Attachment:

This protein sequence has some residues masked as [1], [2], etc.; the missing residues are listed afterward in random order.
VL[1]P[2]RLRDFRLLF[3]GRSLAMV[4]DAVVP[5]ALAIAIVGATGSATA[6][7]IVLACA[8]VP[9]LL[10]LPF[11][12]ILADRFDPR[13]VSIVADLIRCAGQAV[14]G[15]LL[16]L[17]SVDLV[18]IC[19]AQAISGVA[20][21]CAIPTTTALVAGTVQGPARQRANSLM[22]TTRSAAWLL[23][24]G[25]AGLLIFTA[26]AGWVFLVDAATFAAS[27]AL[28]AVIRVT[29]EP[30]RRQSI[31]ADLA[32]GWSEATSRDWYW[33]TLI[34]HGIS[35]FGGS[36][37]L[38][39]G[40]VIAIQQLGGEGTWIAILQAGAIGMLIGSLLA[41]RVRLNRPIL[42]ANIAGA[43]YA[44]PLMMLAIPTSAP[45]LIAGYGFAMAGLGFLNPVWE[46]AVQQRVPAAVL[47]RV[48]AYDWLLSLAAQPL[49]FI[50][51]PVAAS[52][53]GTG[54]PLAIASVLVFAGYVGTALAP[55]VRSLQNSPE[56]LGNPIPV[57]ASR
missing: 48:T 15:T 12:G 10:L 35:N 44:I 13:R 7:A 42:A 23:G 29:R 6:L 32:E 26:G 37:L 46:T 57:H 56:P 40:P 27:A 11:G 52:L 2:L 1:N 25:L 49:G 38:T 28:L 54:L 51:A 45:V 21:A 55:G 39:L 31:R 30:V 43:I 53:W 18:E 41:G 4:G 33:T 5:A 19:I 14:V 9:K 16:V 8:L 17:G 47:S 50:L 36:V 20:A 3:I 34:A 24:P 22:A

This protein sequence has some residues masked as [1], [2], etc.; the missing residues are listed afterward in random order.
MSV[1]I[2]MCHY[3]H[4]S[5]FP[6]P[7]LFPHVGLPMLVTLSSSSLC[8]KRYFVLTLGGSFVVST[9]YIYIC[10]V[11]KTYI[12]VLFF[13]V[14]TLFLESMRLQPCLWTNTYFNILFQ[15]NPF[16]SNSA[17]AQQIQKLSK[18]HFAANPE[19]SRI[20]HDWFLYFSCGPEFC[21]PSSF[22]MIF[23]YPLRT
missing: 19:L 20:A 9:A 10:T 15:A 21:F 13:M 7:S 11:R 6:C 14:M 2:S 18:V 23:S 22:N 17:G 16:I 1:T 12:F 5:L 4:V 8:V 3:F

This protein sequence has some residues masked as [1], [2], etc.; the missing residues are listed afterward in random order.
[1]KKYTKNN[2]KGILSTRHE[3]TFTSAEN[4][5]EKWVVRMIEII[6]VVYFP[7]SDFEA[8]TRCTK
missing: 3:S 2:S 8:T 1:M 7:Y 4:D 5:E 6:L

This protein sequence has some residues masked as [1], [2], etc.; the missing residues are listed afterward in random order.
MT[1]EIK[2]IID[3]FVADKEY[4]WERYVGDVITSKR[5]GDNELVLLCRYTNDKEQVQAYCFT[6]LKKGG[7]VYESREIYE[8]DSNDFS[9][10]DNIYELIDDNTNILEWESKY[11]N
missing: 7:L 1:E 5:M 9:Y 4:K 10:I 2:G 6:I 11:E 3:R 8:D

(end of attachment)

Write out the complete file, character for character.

This protein sequence has some residues masked as [1], [2], etc.; the missing residues are listed afterward in random order.
VL[1]P[2]RLRDFRLLF[3]GRSLAMV[4]DAVVP[5]ALAIAIVGATGSATA[6][7]IVLACA[8]VP[9]LL[10]LPF[11][12]ILADRFDPR[13]VSIVADLIRCAGQAV[14]G[15]LL[16]L[17]SVDLV[18]IC[19]AQAISGVA[20][21]CAIPTTTALVAGTVQGPARQRANSLM[22]TTRSAAWLL[23][24]G[25]AGLLIFTA[26]AGWVFLVDAATFAAS[27]AL[28]AVIRVT[29]EP[30]RRQSI[31]ADLA[32]GWSEATSRDWYW[33]TLI[34]HGIS[35]FGGS[36][37]L[38][39]G[40]VIAIQQLGGEGTWIAILQAGAIGMLIGSLLA[41]RVRLNRPIL[42]ANIAGA[43]YA[44]PLMMLAIPTSAP[45]LIAGYGFAMAGLGFLNPVWE[46]AVQQRVPAAVL[47]RV[48]AYDWLLSLAAQPL[49]FI[50][51]PVAAS[52][53]GTG[54]PLAIASVLVFAGYVGTALAP[55]VRSLQNSPE[56]LGNPIPV[57]ASR
missing: 48:T 15:T 12:G 10:L 35:N 44:I 13:R 7:A 42:A 23:G 29:R 6:L 32:E 26:G 37:L 46:T 57:H 56:P 40:P 27:A 11:G 52:L 2:L 1:N 25:L 49:G 38:T 28:L 54:L 51:A 45:V 21:A 55:G 39:L 31:R 30:V 43:I 53:W 18:E 41:G 4:G 33:T 5:A 19:I 14:V 9:K 16:V 8:L 17:G 47:S 50:L 36:V 20:A 3:I 34:A 24:P 22:A

This protein sequence has some residues masked as [1], [2], etc.; the missing residues are listed afterward in random order.
MSV[1]I[2]MCHY[3]H[4]S[5]FP[6]P[7]LFPHVGLPMLVTLSSSSLC[8]KRYFVLTLGGSFVVST[9]YIYIC[10]V[11]KTYI[12]VLFF[13]V[14]TLFLESMRLQPCLWTNTYFNILFQ[15]NPF[16]SNSA[17]AQQIQKLSK[18]HFAANPE[19]SRI[20]HDWFLYFSCGPEFC[21]PSSF[22]MIF[23]YPLRT
missing: 19:L 20:A 9:A 10:T 15:A 21:F 13:M 7:S 11:R 6:C 14:M 2:S 18:V 23:S 22:N 17:G 16:I 1:T 12:F 5:L 4:V 8:V 3:F

This protein sequence has some residues masked as [1], [2], etc.; the missing residues are listed afterward in random order.
[1]KKYTKNN[2]KGILSTRHE[3]TFTSAEN[4][5]EKWVVRMIEII[6]VVYFP[7]SDFEA[8]TRCTK
missing: 3:S 2:S 8:T 1:M 7:Y 4:D 5:E 6:L

This protein sequence has some residues masked as [1], [2], etc.; the missing residues are listed afterward in random order.
MT[1]EIK[2]IID[3]FVADKEY[4]WERYVGDVITSKR[5]GDNELVLLCRYTNDKEQVQAYCFT[6]LKKGG[7]VYESREIYE[8]DSNDFS[9][10]DNIYELIDDNTNILEWESKY[11]N
missing: 7:L 1:E 5:M 9:Y 4:K 10:I 2:G 6:I 11:E 3:R 8:D